China’s “Comfort Class” | The Bling Dynasty, National Geographic Magazine: Xiangqin TV Singles Event | Beijing, China

Xiangqin TV Singles Event | Beijing, China

I’m photographing this lineup of web pages displaying prospective singles and I overhear parents who are looking for a match for their daughter say, “This one is too tall,” and “He wasn’t born in Beijing, she should have someone who was born in Beijing.” As they travel from placard to placard of Chinese singles advertising themselves, looking for an appropriate partner.

This scene is backed up with an excerpt from a China Daily article: Though divorce rates in the big cities are now about 50 percent, marriage still confers a certain social standing. “If a woman is 30 and not married, people will think there is something wrong with her,” said Maggie Xie, Baihe.com‘s financial controller. “In business, a married man is viewed as more reliable.” Baihe.com, like other dating sites, organizes revenue-generating singles events, which include games and other activities. They reflect cultural preferences among Chinese for group gatherings as social icebreakers. Overseas Chinese men, and even foreign-born guys, are big hits; so numerous dating sites are looking at developing ways to link their female customers to males living abroad. When foreigners show up to these events, something akin to a feeding frenzy ensues. The search for blue-chip mates played out on one recent Saturday afternoon, with about 200 showing up to a Baihe.com love connection at a Beijing hotel. As with most of these events, women outnumbered men about 7-to-3. They sat in circles and participated in various games and sing-alongs before rotating seats. Love counselors were on hand, just in case. What these events often lack are “A-level” men, guys who fit the hard-and-fast criteria successful women demand, Xie said, looking on. These prime male candidates, she speculated, are more concerned about their career and are probably working. The tough scrutiny they’d face may also keep them away. Tommy Tang, a 34-year-old employee at a security company, described the Beijing dating scene as something akin to emotional bumper cars. “Most of the females leave me after the first date because I don’t have a house or a car —and I’m short,” he said. The experience, though, can be equally blunt and bruising for the women. After several hours of socializing, the event came to a close with the Lineup. Women stood against the walls of the large hotel meeting room. Then the men circled, handing out cards to the ones they’d like to get to know. Zhao Yuping, 28, left carrying a fistful of Mr. Maybes. Still, she wasn’t too pleased with the day’s catch.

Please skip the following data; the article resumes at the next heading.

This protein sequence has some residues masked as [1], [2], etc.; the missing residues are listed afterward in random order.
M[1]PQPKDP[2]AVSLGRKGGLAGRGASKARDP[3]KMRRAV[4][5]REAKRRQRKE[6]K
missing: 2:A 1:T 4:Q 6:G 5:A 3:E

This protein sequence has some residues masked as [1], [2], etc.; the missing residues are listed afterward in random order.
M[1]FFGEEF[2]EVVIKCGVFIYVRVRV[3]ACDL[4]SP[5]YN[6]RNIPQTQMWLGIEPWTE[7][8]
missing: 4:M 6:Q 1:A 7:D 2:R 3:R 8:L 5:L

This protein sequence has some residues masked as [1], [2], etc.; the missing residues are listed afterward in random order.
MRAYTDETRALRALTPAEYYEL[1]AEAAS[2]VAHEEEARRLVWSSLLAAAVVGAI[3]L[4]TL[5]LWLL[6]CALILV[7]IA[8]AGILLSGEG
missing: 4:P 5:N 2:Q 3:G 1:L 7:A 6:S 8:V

So a frowning Zhao decided on Plan B—sending her mother out to Zhongshan Park in central Beijing, where parents parade with pictures of their children, hoping to strike a deal with another parent.

“I plan to ask my mother to go there and help me find someone,” Zhao said. “Preferably,” she quickly added, “a man who owns a house.”

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